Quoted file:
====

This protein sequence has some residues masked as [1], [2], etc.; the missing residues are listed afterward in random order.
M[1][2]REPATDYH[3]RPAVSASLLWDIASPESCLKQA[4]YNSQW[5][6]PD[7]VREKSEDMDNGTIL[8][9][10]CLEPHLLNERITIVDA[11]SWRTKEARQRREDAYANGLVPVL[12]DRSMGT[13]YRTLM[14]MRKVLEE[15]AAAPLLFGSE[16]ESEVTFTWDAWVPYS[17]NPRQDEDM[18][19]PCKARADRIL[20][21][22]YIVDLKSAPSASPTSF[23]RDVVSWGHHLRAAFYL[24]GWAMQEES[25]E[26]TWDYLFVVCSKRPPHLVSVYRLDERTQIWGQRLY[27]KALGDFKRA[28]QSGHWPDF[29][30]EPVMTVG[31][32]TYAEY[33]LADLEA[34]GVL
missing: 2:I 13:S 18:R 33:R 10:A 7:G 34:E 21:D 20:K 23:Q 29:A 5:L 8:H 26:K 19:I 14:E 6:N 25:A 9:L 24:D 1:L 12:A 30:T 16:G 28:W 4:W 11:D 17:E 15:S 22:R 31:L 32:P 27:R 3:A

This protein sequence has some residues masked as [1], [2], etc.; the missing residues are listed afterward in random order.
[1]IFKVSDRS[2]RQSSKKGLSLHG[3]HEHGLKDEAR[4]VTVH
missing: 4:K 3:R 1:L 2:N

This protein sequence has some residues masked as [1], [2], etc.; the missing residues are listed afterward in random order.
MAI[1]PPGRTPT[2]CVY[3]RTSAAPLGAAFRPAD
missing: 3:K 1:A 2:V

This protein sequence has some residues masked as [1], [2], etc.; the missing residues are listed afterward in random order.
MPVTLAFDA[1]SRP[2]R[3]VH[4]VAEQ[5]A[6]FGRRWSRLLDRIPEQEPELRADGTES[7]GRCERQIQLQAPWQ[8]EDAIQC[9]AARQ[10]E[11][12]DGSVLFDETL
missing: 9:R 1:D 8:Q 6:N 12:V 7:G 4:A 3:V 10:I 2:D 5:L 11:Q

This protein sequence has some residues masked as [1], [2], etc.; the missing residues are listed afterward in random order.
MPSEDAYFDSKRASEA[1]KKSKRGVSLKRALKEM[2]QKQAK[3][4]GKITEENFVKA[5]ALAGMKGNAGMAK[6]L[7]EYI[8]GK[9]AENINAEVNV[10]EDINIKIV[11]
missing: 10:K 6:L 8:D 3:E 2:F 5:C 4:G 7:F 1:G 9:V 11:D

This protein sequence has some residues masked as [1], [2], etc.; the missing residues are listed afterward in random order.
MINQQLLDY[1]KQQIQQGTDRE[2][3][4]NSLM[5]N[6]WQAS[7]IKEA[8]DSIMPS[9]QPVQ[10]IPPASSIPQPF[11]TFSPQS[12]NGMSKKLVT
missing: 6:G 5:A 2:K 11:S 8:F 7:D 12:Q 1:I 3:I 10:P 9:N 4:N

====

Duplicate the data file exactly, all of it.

This protein sequence has some residues masked as [1], [2], etc.; the missing residues are listed afterward in random order.
M[1][2]REPATDYH[3]RPAVSASLLWDIASPESCLKQA[4]YNSQW[5][6]PD[7]VREKSEDMDNGTIL[8][9][10]CLEPHLLNERITIVDA[11]SWRTKEARQRREDAYANGLVPVL[12]DRSMGT[13]YRTLM[14]MRKVLEE[15]AAAPLLFGSE[16]ESEVTFTWDAWVPYS[17]NPRQDEDM[18][19]PCKARADRIL[20][21][22]YIVDLKSAPSASPTSF[23]RDVVSWGHHLRAAFYL[24]GWAMQEES[25]E[26]TWDYLFVVCSKRPPHLVSVYRLDERTQIWGQRLY[27]KALGDFKRA[28]QSGHWPDF[29][30]EPVMTVG[31][32]TYAEY[33]LADLEA[34]GVL
missing: 2:I 13:S 18:R 33:R 10:A 7:G 34:E 21:D 20:K 23:Q 29:A 5:L 8:H 26:K 19:I 14:E 6:N 25:A 9:L 24:D 1:L 12:A 30:T 16:G 28:W 4:W 11:D 17:E 15:S 22:R 31:L 32:P 27:R 3:A

This protein sequence has some residues masked as [1], [2], etc.; the missing residues are listed afterward in random order.
[1]IFKVSDRS[2]RQSSKKGLSLHG[3]HEHGLKDEAR[4]VTVH
missing: 4:K 3:R 1:L 2:N

This protein sequence has some residues masked as [1], [2], etc.; the missing residues are listed afterward in random order.
MAI[1]PPGRTPT[2]CVY[3]RTSAAPLGAAFRPAD
missing: 3:K 1:A 2:V

This protein sequence has some residues masked as [1], [2], etc.; the missing residues are listed afterward in random order.
MPVTLAFDA[1]SRP[2]R[3]VH[4]VAEQ[5]A[6]FGRRWSRLLDRIPEQEPELRADGTES[7]GRCERQIQLQAPWQ[8]EDAIQC[9]AARQ[10]E[11][12]DGSVLFDETL
missing: 9:R 1:D 8:Q 6:N 12:V 7:G 4:A 3:V 10:I 2:D 5:L 11:Q

This protein sequence has some residues masked as [1], [2], etc.; the missing residues are listed afterward in random order.
MPSEDAYFDSKRASEA[1]KKSKRGVSLKRALKEM[2]QKQAK[3][4]GKITEENFVKA[5]ALAGMKGNAGMAK[6]L[7]EYI[8]GK[9]AENINAEVNV[10]EDINIKIV[11]
missing: 10:K 6:L 8:D 3:E 2:F 5:C 4:G 7:F 1:G 9:V 11:D

This protein sequence has some residues masked as [1], [2], etc.; the missing residues are listed afterward in random order.
MINQQLLDY[1]KQQIQQGTDRE[2][3][4]NSLM[5]N[6]WQAS[7]IKEA[8]DSIMPS[9]QPVQ[10]IPPASSIPQPF[11]TFSPQS[12]NGMSKKLVT
missing: 6:G 5:A 2:K 11:S 8:F 7:D 12:Q 1:I 3:I 10:P 9:N 4:N